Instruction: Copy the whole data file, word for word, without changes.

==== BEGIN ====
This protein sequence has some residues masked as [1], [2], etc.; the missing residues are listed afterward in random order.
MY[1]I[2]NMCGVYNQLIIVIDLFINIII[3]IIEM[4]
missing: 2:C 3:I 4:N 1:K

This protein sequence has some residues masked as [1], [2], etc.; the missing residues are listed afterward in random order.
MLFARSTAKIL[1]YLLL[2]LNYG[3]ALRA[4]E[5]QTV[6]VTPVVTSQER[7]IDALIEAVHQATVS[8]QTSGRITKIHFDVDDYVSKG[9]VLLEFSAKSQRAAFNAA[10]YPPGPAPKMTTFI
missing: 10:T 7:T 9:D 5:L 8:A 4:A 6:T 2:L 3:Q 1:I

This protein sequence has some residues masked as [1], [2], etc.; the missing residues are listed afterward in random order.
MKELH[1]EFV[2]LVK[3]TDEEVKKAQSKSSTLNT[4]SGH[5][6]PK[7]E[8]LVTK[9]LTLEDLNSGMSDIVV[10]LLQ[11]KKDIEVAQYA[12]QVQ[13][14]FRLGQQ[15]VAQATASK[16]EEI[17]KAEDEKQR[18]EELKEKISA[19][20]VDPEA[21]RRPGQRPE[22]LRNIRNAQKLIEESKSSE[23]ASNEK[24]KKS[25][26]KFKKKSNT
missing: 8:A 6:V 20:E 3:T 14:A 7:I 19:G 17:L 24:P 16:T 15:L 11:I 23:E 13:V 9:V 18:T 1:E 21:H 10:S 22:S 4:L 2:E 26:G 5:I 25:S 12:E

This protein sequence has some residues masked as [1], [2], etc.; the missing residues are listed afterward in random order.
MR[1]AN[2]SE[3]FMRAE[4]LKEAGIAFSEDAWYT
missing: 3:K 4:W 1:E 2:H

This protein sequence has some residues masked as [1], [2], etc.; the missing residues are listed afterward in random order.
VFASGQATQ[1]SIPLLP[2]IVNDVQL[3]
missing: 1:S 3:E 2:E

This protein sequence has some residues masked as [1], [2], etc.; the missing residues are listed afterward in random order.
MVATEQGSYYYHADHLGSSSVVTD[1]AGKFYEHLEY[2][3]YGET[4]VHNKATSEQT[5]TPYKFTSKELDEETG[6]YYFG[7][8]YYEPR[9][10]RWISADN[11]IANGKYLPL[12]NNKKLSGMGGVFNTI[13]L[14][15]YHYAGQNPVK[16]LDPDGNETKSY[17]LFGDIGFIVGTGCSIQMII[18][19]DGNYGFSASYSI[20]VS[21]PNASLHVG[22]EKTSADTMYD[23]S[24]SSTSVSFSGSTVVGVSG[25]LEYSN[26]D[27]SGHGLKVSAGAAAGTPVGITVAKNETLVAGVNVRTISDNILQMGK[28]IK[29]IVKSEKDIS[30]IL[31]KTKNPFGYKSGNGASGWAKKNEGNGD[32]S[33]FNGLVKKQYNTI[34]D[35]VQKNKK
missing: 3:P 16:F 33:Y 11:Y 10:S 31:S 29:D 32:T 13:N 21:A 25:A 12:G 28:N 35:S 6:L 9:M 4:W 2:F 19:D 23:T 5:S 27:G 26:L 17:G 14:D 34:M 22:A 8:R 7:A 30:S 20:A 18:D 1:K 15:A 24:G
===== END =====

This protein sequence has some residues masked as [1], [2], etc.; the missing residues are listed afterward in random order.
MY[1]I[2]NMCGVYNQLIIVIDLFINIII[3]IIEM[4]
missing: 2:C 3:I 4:N 1:K

This protein sequence has some residues masked as [1], [2], etc.; the missing residues are listed afterward in random order.
MLFARSTAKIL[1]YLLL[2]LNYG[3]ALRA[4]E[5]QTV[6]VTPVVTSQER[7]IDALIEAVHQATVS[8]QTSGRITKIHFDVDDYVSKG[9]VLLEFSAKSQRAAFNAA[10]YPPGPAPKMTTFI
missing: 10:T 7:T 9:D 5:L 8:A 4:A 6:T 2:L 3:Q 1:I

This protein sequence has some residues masked as [1], [2], etc.; the missing residues are listed afterward in random order.
MKELH[1]EFV[2]LVK[3]TDEEVKKAQSKSSTLNT[4]SGH[5][6]PK[7]E[8]LVTK[9]LTLEDLNSGMSDIVV[10]LLQ[11]KKDIEVAQYA[12]QVQ[13][14]FRLGQQ[15]VAQATASK[16]EEI[17]KAEDEKQR[18]EELKEKISA[19][20]VDPEA[21]RRPGQRPE[22]LRNIRNAQKLIEESKSSE[23]ASNEK[24]KKS[25][26]KFKKKSNT
missing: 8:A 6:V 20:E 3:T 14:A 7:I 19:G 17:L 24:P 16:T 15:L 11:I 23:E 13:V 9:V 18:T 1:E 21:H 10:S 22:S 4:L 2:E 26:G 5:I 25:S 12:E

This protein sequence has some residues masked as [1], [2], etc.; the missing residues are listed afterward in random order.
MR[1]AN[2]SE[3]FMRAE[4]LKEAGIAFSEDAWYT
missing: 3:K 4:W 1:E 2:H

This protein sequence has some residues masked as [1], [2], etc.; the missing residues are listed afterward in random order.
VFASGQATQ[1]SIPLLP[2]IVNDVQL[3]
missing: 1:S 3:E 2:E

This protein sequence has some residues masked as [1], [2], etc.; the missing residues are listed afterward in random order.
MVATEQGSYYYHADHLGSSSVVTD[1]AGKFYEHLEY[2][3]YGET[4]VHNKATSEQT[5]TPYKFTSKELDEETG[6]YYFG[7][8]YYEPR[9][10]RWISADN[11]IANGKYLPL[12]NNKKLSGMGGVFNTI[13]L[14][15]YHYAGQNPVK[16]LDPDGNETKSY[17]LFGDIGFIVGTGCSIQMII[18][19]DGNYGFSASYSI[20]VS[21]PNASLHVG[22]EKTSADTMYD[23]S[24]SSTSVSFSGSTVVGVSG[25]LEYSN[26]D[27]SGHGLKVSAGAAAGTPVGITVAKNETLVAGVNVRTISDNILQMGK[28]IK[29]IVKSEKDIS[30]IL[31]KTKNPFGYKSGNGASGWAKKNEGNGD[32]S[33]FNGLVKKQYNTI[34]D[35]VQKNKK
missing: 3:P 16:F 33:Y 11:Y 10:S 31:S 29:D 32:T 13:N 21:A 25:A 12:G 28:N 35:S 6:L 9:M 4:W 2:F 19:D 23:T 5:S 27:G 26:L 17:G 14:D 34:M 22:A 8:R 7:A 30:S 20:A 18:D 1:K 15:A 24:G